Between technical writing and fiction, I spend about nine hours a day with my head buried in Google documents. This has been going on for years, and during that time I’ve come across several instances where something went horribly wrong in a document. For a while, I would depend on CTRL-Z or saves to save me from such a dilemma. Most often, one of these two options would work.
But not every time. I’ve had instances where a document has gone haywire, only to find that undoing everything that happened was ineffective and there wasn’t a backup recent enough to be really useful.
Fortunately, Google had my back with the version history feature.
Once you realize how useful version history is, you’ll wonder how you ever lived without it.
How do you use version history?
Using Google Docs version history is very simple. Let me show you how it’s done.
1. Open a Google Doc
Let’s start from square one by creating a new Google Doc. Open Google Drive and click New > Google Docs. Once the new document is open, start writing.
2. Check Version History
Once you have created part of the document, you can check the version history by clicking File > Version History > View Version History (Figure 1).
Since you’ve just started with this document, you can click Name Current Version (in the Version History submenu) and then, when prompted, type something like “ORIGINAL” in the name (Figure 2).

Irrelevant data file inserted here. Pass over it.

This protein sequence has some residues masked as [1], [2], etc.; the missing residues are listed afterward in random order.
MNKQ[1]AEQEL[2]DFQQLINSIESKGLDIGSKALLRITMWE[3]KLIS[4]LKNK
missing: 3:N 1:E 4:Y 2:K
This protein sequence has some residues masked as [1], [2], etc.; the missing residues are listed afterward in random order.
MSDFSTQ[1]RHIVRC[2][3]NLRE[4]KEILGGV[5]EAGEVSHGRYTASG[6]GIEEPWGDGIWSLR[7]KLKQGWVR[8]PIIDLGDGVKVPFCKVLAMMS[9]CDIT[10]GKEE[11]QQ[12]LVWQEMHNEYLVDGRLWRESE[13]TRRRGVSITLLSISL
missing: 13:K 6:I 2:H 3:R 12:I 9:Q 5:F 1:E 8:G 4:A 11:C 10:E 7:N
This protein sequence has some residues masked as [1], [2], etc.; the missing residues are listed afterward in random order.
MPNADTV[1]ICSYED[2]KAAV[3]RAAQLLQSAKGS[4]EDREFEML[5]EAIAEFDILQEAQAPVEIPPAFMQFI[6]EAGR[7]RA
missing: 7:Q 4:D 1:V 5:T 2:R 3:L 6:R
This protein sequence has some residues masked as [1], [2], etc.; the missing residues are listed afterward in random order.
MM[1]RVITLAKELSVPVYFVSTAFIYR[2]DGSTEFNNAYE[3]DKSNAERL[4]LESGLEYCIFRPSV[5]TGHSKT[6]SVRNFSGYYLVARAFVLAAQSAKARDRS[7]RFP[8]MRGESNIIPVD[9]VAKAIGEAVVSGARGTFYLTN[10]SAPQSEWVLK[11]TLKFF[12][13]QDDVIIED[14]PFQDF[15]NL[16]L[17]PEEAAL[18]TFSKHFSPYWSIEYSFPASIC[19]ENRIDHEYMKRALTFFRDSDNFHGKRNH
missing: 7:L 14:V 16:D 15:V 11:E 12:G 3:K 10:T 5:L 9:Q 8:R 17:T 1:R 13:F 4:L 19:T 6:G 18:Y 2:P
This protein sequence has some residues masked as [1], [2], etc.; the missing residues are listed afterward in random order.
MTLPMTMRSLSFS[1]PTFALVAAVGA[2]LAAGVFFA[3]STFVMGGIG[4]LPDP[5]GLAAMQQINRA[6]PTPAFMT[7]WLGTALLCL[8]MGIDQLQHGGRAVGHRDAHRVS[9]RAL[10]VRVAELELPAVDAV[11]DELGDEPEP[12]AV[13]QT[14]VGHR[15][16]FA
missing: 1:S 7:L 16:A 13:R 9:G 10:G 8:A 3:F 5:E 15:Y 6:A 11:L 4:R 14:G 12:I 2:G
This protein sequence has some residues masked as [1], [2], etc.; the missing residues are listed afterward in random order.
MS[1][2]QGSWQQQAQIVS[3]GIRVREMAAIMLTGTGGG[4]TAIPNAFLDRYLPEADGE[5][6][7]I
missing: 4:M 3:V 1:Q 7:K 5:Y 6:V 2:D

Click save and your new named version is ready. To check the complete version history, then click File > Version History > View Version History. This will open your document in the Version History window (picture 3).
3. Choose the version you want to view
In the right navigation, you can select the version of the document you want to view. Click on a version and it will appear in the main window. Keep searching through the version history until you find the version of the document you want to restore.
When you find the correct version, click “Restore this version” and then you will find it open in the main window, ready to be edited, shared, printed or whatever you need.
One thing to keep in mind, however, is that you cannot edit a version in the version history.
The only things you can do in version history are:
- View each iteration of the document.
- Rename versions.
- Make copies of versions.
You wouldn’t want to edit documents in the version history anyway, as that defeats the purpose of the feature.
And that, my Google Doc-loving friends, is your crash course in version history. The feature is actually quite easy to use and will soon become your best productivity friend within the Google ecosystem.
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